Thursday, June 26, 2014

Meteorologies of Modernity. Climate Change and Weather in the Contexts of Postcolonialism and Globalization | LMU Munich | June 26-28, 2014

Third Conference of the Postcolonial Europe-Network in collaboration with the DFG Research Training Group Globalization and Literature: Representations, Transformations, Inventions

LMU Munich, June 26-28, 2014

Meteorologies of Modernity.
Climate Change and Weather in the Contexts of 
Postcolonialism and Globalization

The conference sets out to explore weather, climate and climate changes, both past and present, from a variety of disciplinary perspectives. The aim is to broaden existing theoretical frameworks and to examine, historicize and contextualize discourses on climate and weather. Particular consideration will be given to literature and the arts, which we consider as an archive where specific meteorological knowledge is not only registered but also scrutinized and produced.
As the title Meteorologies of Modernity suggests, one cannot understand global warming without addressing its social, economic and political dimensions: the history of industrialization and colonization, or the (western) notions of, e.g., time, space but also freedom and, finally, the human. By putting a particular focus on weather, the conference proposes to examine another inherently modern phantasm and its relation to and/or repercussions for present discourses on global warming: namely, the ability to not only observe and predict, but to actually control and even produce weather and climate.
The conference takes at its starting point the claim put forward by various scholars that the present climate change calls for a reformulation of the concepts, methodologies, and institutional structures of contemporary humanities in general. According to historian Dipesh Chakrabarty, the planetary crisis of global warming has brought about a collapse of the distinction between the humanities and sciences: Due to the sheer number of human population and the excessive use of fossil fuel and other resources, humankind has now come to possess a geological force that is not only capable of shaping local environment, but of determining climate, weather and environment on a global scale. Consequently, these phenomena are no longer clearly pertaining to the realm of the “natural,” and therefore an object of study of the sciences. Chakrabarty’s idea of the “anthropocene” as the geological epoch in which humans constitute a geophysical as well as political agent poses a number of challenges to traditional approaches, both on a theoretical and methodological level. As the historian points out, what is required is to “bring together intellectual formations that are somewhat in tension with each other: the planetary and the global; deep and recorded histories; species thinking and critiques of capital.”[1] The conference proposes to do this by putting into dialogue postcolonial studies and theories of globalization and by exploring questions of (postcolonial) justice, capitalism, and history.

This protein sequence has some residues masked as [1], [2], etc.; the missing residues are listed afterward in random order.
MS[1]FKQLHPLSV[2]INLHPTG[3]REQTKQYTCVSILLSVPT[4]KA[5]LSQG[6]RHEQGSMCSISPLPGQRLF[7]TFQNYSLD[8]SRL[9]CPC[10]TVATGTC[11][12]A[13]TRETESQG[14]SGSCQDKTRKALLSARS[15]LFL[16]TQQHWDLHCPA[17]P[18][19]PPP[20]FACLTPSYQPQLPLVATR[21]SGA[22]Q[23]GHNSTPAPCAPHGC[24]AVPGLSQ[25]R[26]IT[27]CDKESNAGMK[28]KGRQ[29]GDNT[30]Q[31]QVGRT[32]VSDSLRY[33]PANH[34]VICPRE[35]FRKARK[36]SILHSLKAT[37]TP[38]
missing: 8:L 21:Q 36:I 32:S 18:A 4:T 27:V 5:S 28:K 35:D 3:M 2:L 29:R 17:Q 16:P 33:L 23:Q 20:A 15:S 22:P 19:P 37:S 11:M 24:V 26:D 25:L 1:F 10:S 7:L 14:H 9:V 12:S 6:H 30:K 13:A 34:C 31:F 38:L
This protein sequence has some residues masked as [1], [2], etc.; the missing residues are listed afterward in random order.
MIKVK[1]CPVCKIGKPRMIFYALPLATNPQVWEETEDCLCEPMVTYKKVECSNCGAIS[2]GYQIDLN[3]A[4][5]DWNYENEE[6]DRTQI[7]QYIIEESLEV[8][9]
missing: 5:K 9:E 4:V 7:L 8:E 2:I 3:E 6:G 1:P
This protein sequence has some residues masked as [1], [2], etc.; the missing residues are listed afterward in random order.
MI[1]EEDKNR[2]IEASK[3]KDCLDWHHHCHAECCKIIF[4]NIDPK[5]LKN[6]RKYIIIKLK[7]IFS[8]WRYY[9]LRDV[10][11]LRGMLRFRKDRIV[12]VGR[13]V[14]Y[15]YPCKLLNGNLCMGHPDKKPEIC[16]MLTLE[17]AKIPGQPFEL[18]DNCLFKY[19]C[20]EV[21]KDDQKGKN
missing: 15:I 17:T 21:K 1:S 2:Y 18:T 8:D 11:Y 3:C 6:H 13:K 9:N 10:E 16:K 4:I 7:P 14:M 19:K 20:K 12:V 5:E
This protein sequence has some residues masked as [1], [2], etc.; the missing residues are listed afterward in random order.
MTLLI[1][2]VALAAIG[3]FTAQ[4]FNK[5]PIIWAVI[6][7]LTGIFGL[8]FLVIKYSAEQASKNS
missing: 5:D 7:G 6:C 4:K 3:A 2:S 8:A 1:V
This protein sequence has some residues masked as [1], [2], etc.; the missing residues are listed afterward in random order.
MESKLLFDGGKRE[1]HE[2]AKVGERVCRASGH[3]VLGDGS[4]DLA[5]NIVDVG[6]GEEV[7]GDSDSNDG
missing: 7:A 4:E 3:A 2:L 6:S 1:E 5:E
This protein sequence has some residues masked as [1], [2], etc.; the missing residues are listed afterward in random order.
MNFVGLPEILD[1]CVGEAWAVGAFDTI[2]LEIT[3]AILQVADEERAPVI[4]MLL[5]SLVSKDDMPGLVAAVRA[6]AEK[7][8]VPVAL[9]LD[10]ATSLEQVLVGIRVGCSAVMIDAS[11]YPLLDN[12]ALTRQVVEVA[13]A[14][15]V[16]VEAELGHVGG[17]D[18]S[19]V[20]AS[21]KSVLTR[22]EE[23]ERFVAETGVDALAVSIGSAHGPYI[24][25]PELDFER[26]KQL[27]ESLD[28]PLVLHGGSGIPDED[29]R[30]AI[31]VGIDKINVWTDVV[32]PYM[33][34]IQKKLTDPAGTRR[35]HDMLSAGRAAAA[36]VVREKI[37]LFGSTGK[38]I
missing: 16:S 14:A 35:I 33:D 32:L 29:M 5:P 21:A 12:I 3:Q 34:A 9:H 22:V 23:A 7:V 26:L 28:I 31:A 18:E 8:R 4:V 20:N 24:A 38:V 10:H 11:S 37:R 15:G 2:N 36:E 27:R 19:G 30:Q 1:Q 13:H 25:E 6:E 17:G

Scholars in the field of postcolonial studies and ecocriticism in particular are in the process of developing frameworks in which to address questions of environmental (in)justice in national and global formations of domination, i.e. to understand the historical and political dimensions of how and why the effects of global warming affect certain communities, regions or nations more strongly than others. While most scholars would probably agree with Elizabeth Deloughrey and George Handley’s claim that postcolonial ecology must be more than an extension of postcolonial methodologies into the realm of the material world, it remains an ongoing task to explore the profile, methodologies and frameworks of such a postcolonial ecology. In what ways are the modern notions of the political, such as the nation state, affected and possibly altered? How, indeed, can we visualize notions of time and space that extend our familiar, i.e. modern temporal and spatial imagination? What temporalities does the discourse on climate change itself produce or forestall, by the use of, i.e., the affectively highly charged word “crisis”? How is our sense of history affected when all the future seems to bear is the advent of humanity’s end?